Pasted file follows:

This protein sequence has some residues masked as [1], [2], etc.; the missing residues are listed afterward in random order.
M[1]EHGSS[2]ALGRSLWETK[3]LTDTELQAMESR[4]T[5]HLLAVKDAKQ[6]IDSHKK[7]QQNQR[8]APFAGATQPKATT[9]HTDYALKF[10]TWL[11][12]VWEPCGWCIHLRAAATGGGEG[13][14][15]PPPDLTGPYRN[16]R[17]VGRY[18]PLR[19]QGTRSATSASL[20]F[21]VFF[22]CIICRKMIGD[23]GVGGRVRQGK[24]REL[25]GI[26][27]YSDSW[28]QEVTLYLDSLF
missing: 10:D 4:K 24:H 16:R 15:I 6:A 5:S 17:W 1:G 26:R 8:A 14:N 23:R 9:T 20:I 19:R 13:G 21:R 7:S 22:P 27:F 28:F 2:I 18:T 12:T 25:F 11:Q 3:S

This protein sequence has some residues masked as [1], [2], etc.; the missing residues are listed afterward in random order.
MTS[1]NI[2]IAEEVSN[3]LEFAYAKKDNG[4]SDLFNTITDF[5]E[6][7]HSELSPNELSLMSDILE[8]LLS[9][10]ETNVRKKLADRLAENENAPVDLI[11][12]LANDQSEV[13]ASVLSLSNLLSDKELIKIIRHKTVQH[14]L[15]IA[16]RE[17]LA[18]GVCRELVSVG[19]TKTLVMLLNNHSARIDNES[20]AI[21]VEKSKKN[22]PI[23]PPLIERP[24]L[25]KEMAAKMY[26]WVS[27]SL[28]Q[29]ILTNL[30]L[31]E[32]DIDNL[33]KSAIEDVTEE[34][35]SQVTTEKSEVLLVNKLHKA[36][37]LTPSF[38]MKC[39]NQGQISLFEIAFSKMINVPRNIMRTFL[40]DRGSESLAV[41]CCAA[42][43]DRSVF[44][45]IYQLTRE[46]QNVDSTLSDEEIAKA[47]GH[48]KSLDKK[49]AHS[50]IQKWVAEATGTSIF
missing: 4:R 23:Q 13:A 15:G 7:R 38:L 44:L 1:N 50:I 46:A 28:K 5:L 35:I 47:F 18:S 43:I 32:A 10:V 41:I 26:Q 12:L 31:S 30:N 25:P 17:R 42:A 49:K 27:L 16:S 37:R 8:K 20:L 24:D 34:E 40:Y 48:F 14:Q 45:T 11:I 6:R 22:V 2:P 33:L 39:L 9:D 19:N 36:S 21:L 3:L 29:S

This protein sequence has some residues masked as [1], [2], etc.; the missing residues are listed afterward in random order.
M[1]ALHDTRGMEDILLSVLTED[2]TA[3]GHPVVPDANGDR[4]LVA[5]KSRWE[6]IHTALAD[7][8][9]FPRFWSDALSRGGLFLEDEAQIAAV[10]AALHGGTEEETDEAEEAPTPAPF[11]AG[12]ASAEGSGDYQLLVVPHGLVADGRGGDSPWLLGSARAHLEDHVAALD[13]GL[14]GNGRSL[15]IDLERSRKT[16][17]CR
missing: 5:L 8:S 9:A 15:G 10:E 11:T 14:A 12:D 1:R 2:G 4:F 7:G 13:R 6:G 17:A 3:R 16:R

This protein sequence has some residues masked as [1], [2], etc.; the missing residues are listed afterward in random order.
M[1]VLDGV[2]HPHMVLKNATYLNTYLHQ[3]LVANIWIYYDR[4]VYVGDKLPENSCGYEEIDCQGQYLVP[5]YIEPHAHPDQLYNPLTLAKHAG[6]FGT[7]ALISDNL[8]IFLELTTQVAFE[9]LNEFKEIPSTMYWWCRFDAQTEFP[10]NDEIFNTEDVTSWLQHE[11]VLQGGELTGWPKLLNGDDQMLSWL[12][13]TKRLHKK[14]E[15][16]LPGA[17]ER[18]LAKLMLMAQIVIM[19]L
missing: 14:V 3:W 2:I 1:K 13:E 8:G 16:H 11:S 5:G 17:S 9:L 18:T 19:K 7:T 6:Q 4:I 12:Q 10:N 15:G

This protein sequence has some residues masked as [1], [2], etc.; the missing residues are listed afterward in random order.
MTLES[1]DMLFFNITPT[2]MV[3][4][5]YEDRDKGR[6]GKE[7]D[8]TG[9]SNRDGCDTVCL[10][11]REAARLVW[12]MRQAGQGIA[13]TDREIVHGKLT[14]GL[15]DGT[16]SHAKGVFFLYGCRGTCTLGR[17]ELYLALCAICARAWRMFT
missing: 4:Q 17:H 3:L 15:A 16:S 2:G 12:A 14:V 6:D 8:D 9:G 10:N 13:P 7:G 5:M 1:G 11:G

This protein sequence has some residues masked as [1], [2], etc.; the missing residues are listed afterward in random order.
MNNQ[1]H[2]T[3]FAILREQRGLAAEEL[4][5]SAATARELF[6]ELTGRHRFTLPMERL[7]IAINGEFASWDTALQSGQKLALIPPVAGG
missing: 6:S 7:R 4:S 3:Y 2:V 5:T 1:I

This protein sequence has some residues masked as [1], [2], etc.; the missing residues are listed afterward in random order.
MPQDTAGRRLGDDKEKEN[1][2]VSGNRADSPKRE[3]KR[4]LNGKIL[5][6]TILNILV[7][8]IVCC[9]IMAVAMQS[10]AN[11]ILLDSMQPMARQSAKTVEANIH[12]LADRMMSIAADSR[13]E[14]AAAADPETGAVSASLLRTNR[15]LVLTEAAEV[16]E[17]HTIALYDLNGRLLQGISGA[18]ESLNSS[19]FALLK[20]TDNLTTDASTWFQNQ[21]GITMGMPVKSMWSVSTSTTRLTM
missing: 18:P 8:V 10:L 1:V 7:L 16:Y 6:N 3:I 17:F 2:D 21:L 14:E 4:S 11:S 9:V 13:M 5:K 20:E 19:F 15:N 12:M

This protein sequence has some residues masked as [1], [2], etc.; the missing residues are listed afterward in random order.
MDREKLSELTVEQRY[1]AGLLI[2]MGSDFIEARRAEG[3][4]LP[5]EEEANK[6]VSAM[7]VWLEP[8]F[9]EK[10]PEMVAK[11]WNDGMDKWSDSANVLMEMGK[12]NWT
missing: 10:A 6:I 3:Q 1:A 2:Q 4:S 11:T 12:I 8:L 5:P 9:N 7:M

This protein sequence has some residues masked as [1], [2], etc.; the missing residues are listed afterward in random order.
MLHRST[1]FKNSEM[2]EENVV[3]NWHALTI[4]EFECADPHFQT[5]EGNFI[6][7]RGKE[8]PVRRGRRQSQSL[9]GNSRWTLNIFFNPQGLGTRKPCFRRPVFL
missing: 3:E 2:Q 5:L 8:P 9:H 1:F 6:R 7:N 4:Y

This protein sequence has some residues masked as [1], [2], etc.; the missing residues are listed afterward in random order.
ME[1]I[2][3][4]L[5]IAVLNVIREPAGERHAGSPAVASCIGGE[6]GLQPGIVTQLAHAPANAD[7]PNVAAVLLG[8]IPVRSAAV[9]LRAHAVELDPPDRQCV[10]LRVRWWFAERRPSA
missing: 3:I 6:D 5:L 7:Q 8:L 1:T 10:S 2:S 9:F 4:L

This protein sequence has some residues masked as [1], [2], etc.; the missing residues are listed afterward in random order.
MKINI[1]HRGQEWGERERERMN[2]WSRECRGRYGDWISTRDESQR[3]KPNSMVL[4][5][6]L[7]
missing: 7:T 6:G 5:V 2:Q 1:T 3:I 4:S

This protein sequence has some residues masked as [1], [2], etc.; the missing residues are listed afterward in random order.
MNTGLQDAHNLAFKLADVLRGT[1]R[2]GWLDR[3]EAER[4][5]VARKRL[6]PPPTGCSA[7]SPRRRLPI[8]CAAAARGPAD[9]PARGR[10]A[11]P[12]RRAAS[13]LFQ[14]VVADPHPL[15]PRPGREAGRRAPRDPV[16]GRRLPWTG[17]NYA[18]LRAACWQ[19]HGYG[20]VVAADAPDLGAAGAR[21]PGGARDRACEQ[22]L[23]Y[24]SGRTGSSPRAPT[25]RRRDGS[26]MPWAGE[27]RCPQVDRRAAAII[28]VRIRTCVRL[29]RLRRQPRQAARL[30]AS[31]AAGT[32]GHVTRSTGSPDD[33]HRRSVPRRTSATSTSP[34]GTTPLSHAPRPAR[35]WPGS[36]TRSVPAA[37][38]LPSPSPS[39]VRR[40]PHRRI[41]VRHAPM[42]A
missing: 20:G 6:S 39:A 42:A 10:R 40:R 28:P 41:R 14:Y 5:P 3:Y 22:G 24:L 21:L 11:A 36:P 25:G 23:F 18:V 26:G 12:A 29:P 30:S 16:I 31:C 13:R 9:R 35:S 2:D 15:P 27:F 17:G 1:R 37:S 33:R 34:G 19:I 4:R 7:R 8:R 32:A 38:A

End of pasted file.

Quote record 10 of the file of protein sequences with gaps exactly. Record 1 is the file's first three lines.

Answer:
This protein sequence has some residues masked as [1], [2], etc.; the missing residues are listed afterward in random order.
ME[1]I[2][3][4]L[5]IAVLNVIREPAGERHAGSPAVASCIGGE[6]GLQPGIVTQLAHAPANAD[7]PNVAAVLLG[8]IPVRSAAV[9]LRAHAVELDPPDRQCV[10]LRVRWWFAERRPSA
missing: 3:I 6:D 5:L 7:Q 8:L 1:T 10:S 2:S 9:F 4:L